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Music: Lakme in Washington

2 minute read

At 8:15 one night last week 1,500 Washingtonians settled themselves in Constitution Hall to hear a performance of Lakmé by the National Opera Association. When nothing seemed to happen after half an hour, the audience began to clap, stomp, demand explanations. Another fruitless hour passed. Then a plump little woman with disheveled white hair appeared before the curtain, waved a piece of paper, cried: “This is the most terrible thing that has ever happened in the history of music. I have a check to pay the musicians but they refuse to take it. Won’t some one please endorse it?”

The cry for help came from Mrs. Edouard Albion, wife of a baritone who periodically feels impelled to produce opera in Washington, had his last disastrous experience in 1930 when he ended a two-week festival owing stagehands and orchestramen some $7,000. The amount he had to meet last week was only $1,500. By union regulations musicians are entitled to be paid in cash before they go into the pit. Last week’s performance seemed doomed when no one would vouch for the $1,500 check even though Mrs. Albion insisted “this is one of the loveliest performances ever given and we want you to see it.” Some one suddenly remembered that there was a folding portable organ hidden away in a storeroom. Up onto the stage in answer to a call for volunteers marched Mme Marie Zalipsky.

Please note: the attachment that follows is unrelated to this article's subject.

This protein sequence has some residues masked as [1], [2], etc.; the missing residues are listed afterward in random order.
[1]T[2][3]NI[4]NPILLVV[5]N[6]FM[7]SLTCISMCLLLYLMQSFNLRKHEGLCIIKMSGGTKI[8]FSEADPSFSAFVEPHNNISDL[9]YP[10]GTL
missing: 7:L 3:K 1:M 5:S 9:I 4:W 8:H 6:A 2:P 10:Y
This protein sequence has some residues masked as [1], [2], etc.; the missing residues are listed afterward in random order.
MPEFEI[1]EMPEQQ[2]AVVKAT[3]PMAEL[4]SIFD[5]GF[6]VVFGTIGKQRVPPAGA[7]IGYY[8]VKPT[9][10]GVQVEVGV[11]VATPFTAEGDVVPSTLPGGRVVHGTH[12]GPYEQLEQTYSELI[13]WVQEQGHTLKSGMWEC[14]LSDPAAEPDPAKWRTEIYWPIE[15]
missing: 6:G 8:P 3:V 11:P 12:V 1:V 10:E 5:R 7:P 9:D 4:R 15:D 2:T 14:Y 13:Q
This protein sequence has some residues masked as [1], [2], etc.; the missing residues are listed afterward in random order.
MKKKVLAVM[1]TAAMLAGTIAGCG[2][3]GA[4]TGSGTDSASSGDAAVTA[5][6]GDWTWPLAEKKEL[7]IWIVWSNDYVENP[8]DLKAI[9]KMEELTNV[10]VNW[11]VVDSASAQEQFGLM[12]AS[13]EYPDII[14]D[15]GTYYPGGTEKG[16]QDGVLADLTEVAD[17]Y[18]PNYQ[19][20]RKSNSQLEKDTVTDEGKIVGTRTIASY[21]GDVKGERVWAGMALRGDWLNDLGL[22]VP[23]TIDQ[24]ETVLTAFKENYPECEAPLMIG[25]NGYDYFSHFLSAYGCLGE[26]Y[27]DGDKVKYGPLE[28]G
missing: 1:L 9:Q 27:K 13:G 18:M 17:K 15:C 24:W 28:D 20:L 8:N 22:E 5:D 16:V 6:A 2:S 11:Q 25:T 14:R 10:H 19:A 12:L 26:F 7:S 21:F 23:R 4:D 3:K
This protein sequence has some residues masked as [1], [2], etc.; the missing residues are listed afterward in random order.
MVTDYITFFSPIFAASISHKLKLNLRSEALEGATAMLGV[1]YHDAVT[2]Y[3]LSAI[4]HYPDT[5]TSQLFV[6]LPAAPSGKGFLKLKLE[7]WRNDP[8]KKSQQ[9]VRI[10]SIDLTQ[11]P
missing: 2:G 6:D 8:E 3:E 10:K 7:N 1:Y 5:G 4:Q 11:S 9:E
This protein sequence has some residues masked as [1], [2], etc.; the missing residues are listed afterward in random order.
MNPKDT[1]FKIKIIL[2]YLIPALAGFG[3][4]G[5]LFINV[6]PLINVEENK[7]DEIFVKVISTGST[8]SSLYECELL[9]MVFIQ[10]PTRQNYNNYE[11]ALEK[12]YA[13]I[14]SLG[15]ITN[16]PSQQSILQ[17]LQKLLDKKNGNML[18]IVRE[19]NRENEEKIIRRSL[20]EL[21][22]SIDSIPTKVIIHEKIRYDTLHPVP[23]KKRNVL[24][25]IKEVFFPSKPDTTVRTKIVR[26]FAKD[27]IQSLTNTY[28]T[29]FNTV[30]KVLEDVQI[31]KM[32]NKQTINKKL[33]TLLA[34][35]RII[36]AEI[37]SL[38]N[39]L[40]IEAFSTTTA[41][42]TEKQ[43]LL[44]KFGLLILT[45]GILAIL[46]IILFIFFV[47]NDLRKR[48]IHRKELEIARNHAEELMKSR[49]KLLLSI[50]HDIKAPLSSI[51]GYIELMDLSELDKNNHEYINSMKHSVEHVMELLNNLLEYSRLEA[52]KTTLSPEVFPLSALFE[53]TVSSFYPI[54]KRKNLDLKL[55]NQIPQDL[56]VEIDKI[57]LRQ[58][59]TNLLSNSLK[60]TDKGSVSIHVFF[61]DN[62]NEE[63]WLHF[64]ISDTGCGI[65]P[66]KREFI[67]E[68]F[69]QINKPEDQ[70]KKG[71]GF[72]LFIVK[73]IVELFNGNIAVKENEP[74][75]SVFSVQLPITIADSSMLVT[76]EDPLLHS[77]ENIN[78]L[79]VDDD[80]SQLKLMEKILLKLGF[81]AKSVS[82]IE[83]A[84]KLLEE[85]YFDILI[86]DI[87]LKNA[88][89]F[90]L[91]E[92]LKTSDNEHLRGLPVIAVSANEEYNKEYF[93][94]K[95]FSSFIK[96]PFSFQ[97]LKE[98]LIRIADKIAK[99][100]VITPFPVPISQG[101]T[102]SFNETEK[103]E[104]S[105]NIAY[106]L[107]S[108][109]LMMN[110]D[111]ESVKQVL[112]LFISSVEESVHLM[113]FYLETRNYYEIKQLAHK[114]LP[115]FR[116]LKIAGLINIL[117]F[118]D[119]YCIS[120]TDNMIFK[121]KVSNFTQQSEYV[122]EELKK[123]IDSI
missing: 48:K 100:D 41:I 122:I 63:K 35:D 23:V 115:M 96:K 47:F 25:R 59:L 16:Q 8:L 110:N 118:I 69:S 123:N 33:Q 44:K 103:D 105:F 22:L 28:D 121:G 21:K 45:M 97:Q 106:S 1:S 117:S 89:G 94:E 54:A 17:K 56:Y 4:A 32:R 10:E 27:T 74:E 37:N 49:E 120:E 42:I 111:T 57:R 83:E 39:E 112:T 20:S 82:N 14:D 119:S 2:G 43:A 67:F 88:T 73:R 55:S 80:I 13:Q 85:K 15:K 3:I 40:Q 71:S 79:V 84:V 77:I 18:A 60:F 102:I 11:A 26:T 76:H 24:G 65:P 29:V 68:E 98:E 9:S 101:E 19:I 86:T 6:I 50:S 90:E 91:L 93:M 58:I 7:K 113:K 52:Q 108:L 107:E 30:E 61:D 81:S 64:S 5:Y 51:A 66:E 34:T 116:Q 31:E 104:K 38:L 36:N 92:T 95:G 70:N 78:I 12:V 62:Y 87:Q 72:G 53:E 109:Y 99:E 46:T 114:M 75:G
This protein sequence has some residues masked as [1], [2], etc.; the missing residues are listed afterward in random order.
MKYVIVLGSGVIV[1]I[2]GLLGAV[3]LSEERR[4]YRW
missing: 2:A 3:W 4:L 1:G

Though the wheezy little instrument was often inaudible, Mme Zalipsky pumped & played vigorously for nearly three hours, pausing only to adjust her glasses or steady her hat. Stagehands had left with the musicians so members of the cast were obliged to manipulate the curtains. Electricians went also, so there was no attempt at lighting. But hit-or-miss the performance, with Edouard Albion as Nilakantha. the fanatic Brahman priest, went on to the end which came at 1130 a. m.

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